Pressure is building on Bernie Sanders to give up his fight for the Democratic presidential nomination.
Hillary Clinton has been declared the presumptive Democratic nominee after winning four out of six primaries on Tuesday (local time).
Mr Sanders has virtually no path to the nomination but has vowed to fight on. He meets President Obama on Thursday.
Democrats have urged Mr Sanders to join Mrs Clinton as she tries to defeat Donald Trump.
The billionaire businessman, seen as an outsider early in the campaign, is the Republicans' presumptive nominee.
The White House meeting on Thursday came at Mr Sanders' request. He will hold a rally in Washington the same day ahead of the District of Columbia's primary on 14 June.
He has won 22 state primaries and caucuses but failed to make a significant dent in Mrs Clinton's delegate lead, despite mounting what has been seen as an impressive campaign, influencing the Democratic debate and engaging with thousands of young voters.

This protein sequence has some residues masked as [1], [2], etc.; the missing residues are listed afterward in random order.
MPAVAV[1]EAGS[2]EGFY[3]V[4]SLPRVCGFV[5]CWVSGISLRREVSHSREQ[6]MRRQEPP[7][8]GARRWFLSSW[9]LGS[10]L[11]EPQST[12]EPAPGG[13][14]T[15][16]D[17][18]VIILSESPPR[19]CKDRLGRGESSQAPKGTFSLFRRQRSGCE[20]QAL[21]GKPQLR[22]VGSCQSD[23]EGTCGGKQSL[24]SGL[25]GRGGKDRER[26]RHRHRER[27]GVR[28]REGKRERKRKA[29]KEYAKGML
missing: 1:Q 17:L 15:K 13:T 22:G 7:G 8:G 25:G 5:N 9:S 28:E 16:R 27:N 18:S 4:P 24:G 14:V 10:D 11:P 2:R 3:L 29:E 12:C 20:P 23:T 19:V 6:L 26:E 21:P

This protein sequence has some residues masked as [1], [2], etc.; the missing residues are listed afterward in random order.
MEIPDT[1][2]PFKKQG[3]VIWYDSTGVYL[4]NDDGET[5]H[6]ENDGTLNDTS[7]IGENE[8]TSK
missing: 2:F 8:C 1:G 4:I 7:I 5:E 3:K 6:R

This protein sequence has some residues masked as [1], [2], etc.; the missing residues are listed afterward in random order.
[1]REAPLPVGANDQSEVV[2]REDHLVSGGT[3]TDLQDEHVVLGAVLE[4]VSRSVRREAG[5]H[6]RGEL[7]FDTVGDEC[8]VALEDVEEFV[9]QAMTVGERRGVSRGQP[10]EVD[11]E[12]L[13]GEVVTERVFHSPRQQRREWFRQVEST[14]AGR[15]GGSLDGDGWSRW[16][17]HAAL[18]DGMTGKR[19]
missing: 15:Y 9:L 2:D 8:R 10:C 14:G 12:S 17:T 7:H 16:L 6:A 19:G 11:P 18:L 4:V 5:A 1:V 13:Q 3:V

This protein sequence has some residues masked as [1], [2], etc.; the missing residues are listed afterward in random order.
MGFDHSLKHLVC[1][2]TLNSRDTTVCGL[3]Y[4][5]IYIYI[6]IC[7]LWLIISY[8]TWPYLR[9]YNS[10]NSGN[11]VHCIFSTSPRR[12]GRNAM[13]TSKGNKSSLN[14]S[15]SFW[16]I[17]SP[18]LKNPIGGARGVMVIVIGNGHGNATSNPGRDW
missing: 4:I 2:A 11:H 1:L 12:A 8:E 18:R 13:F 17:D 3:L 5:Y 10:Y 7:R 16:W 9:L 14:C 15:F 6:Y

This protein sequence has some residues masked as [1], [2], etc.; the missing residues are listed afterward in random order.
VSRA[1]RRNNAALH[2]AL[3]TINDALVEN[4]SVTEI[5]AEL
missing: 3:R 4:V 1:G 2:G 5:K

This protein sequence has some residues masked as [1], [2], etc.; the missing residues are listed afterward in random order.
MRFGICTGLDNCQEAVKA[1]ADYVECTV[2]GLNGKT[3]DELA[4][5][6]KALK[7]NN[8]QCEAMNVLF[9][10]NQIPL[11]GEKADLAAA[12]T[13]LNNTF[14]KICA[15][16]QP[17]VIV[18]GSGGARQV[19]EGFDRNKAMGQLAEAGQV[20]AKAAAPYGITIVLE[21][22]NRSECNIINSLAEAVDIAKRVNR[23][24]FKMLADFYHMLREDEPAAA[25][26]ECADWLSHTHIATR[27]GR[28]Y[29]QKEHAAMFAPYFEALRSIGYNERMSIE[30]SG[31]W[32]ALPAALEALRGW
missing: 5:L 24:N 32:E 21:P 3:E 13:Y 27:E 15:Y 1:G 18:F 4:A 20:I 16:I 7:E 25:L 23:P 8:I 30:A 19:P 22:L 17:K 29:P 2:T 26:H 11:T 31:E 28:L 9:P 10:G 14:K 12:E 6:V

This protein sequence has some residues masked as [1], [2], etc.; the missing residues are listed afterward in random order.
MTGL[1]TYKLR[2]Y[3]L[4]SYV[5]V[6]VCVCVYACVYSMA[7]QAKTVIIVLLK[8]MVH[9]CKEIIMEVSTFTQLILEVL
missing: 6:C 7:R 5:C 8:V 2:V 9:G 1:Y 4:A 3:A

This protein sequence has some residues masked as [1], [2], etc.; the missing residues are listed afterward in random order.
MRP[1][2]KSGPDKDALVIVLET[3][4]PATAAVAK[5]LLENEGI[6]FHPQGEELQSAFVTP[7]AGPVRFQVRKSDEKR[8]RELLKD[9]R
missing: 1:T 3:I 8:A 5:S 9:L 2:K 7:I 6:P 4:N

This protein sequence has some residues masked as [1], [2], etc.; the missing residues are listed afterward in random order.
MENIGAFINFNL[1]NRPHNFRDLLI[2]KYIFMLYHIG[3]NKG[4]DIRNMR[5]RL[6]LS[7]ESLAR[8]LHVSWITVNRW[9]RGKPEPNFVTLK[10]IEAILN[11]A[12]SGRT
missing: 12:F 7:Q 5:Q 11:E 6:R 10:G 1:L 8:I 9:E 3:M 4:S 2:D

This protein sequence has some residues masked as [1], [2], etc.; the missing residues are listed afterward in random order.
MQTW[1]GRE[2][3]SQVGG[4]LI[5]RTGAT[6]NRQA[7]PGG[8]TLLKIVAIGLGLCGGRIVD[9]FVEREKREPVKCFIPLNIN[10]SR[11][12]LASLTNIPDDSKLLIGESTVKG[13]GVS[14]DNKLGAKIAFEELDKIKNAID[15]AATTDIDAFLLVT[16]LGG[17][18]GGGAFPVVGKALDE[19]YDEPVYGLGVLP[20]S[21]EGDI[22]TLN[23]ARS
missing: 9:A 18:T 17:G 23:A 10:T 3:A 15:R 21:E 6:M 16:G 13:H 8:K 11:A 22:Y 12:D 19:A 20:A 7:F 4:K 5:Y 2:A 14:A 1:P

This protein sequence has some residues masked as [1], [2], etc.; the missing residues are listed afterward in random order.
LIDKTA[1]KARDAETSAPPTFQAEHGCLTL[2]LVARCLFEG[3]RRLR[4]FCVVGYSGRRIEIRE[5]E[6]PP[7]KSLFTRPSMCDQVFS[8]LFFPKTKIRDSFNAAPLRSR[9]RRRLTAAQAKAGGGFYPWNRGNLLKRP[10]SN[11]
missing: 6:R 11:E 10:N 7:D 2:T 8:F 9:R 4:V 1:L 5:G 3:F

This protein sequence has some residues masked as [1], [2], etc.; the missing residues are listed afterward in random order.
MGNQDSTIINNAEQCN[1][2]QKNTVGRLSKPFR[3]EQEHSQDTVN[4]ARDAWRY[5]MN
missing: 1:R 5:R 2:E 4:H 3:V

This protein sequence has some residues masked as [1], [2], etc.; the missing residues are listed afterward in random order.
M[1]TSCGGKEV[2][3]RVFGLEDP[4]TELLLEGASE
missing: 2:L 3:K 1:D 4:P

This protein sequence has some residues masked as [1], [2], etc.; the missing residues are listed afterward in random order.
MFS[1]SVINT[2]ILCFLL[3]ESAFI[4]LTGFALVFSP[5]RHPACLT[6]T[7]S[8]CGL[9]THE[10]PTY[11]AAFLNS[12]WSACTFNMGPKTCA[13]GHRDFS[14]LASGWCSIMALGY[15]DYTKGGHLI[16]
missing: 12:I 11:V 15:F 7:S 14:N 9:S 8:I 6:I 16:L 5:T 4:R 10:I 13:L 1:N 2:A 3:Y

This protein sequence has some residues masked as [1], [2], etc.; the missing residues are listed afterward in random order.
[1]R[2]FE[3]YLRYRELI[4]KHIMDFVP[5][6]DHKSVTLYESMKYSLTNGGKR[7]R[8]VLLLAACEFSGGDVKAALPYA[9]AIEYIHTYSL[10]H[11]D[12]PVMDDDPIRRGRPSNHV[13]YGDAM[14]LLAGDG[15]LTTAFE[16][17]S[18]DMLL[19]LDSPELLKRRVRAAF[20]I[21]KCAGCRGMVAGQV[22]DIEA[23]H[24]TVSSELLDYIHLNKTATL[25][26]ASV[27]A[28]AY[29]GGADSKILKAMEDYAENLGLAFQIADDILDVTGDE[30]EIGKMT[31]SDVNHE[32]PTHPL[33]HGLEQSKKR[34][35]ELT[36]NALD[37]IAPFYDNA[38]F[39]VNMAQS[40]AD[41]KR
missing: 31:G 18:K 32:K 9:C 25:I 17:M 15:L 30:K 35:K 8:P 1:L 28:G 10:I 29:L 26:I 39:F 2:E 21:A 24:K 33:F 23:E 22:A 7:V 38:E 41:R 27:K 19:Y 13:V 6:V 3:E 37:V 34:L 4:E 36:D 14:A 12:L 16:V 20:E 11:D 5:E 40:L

"The struggle continues. We are going to fight for every vote in Tuesday's primary in Washington DC, and then we will bring our political revolution to the Democratic convention in Philadelphia," his campaign said in a statement on Wednesday.
As the votes were being counted in California, Mr Sanders said: "I am pretty good at arithmetic, and I know that the fight in front of us is a very, very steep fight, but we will continue to fight for every vote and every delegate we can get."
Going into the California primary, Mr Sanders said he hoped to flip superdelegates, who do not have to say who they are supporting until the party convention in July, to come to his side.
But many political commentators have cast doubt on that aspiration.
Vice President Joe Biden has said it is up to Mr Sanders to decide when to drop out.
"Oh, let him make that decision," he said. "Give him time."
Senator Bill Nelson from Florida said Mr Sanders should "stand down" and Senator Bob Casey said Democrats must come together and unify.
Senator Jeanne Shaheen from New Hampshire said Mr Sanders should end his campaign soon.
The Sanders campaign is downsizing its staff by about half ahead of next week's DC primary.